SSDs? HDDs? The Industry Needs Solutions!
While client storage technologies are important, enterprise storage will remain the most lucrative segment of the market. The data center today is evolving very quickly and for many applications a dedicated level of multi-tiered storage of HDDs, SSDs or even a combination of them, is still not enough. Don’t get me wrong here: we still need purpose-built hard drives and solid-state drives, but in many new cases they are not installed in general purpose servers but are a part of storage solutions that are designed for particular purposes. Historically, such solutions came from companies like EMC, IBM, HP, Hitachi Data Systems, Netapp and so on. However, in the recent years the market of external storage solutions began to transform.
Firstly, a variety of startup companies has started to sell all-flash storage solutions. These can offer a number of advantages since such firms usually build everything (except flash) in-house and use custom technologies and know what they are doing very well. All-flash arrays, such as SanDisk’s InfiniFlash (512 TB of NAND, 2 million IOPS, 3U form-factor) or Western Digital’s Skyera skyHawk FS (136 TB of NAND, 400K IOPS, 2.4 GB/s, 1U form-factor), provide numerous performance and cost advantages over traditional HDD-based data storage solutions, which is why such all-flash arrays are gaining popularity these days. Furthermore, since they are purpose-built, they deliver performance right out of the box and solve rather complex problems.
Secondly, traditional makers of hard drives in the recent years entered the market of storage systems with Active Archive (HGST), ClusterStor/OneStor (Seagate) and some other HDD-based storage arrays. Such devices are based on high-capacity hard drives and are designed to store massive amounts of data. While sales of many mission-critical storage systems are declining because of all-flash arrays (we see it in the reports of HDD makers as well as industry reports like the one linked above), systems optimized for archive and nearline storage are gaining traction.
To get expertise to develop storage arrays, both Seagate and Western Digital acquired multiple companies in the last few years. However, only Western Digital can now build all-flash storage arrays using its own NAND flash, own controllers and own SSDs. Meanwhile, Seagate will have to rely on SSDs co-developed with third-party providers. A good news is that the company has a long-term development agreement with Micron, but it remains to be seen whether Seagate will be able to offer anything comparable to all-flash arrays from SanDisk or Skyera.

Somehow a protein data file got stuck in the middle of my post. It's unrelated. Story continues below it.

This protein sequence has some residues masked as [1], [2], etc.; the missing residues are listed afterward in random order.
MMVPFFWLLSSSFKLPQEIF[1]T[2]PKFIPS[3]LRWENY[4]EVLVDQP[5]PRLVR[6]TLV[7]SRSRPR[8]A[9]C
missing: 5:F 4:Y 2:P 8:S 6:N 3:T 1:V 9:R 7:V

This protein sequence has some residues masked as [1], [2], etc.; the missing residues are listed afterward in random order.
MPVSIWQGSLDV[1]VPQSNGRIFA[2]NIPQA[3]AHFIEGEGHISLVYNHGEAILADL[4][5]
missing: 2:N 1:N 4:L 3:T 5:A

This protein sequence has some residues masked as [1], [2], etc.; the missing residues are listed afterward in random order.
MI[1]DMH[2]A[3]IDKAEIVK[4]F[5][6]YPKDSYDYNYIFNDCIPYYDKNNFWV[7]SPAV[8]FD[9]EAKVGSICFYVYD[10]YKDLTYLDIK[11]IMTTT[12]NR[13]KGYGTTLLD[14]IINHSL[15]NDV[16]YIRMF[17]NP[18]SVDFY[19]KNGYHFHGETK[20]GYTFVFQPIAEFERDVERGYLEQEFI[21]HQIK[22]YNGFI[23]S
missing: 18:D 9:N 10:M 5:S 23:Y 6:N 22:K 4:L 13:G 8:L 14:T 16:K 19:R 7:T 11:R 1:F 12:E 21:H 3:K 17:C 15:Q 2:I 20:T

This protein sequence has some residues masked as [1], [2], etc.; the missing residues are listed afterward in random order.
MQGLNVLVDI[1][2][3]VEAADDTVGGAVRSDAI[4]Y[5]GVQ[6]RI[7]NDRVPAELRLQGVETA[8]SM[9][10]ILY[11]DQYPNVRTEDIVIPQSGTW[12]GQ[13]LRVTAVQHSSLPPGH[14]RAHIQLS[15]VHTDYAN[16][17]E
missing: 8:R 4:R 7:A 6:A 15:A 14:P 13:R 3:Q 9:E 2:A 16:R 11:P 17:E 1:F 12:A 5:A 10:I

While storage solutions may not be the primary business for Western Digital today, in a world where IT is moving to either private or public clouds, expertise in hybrid-flash and all-flash storage arrays is hard to overestimate. Obviously, the company will need different types of products to address public and private cloud customers. Hypothetically, as one big company with various assets, Western Digital could be able to address everyone with the right products, provided that it manages to smartly integrate SanDisk, HGST and others without losing valuable assets and people en route.
The acquisition of SanDisk by Western Digital not only transforms the latter into a vertically-integrated maker of storage devices and platforms, but reflects many industry trends. Client devices transit to flash storage, whereas IT computing is moving to the cloud. To offer the right solutions, Western Digital needed a new set of assets and the takeover brings them to the company.
On paper, Western Digital is now the only company which can build (pretty much) any type of storage device, from a single-chip SSD for tablets to a storage array featuring SSDs and NAND flash. In many ways, Western Digital is now a competitor not only to companies like Seagate, Toshiba, Micron and Samsung, but to EMC, HPE, Intel, Hitachi Data Systems and others. Fighting many wars is a tough business and it remains to be seen how well will it work out for Western Digital.
However, winning market share from EMC or HPE is not the main concern of the company right now. The biggest challenge for Western Digital today should be to integrate all of its parts into one company, eliminate redundancies, streamline product lineups, avoid internal competition and keep up the pace of innovation.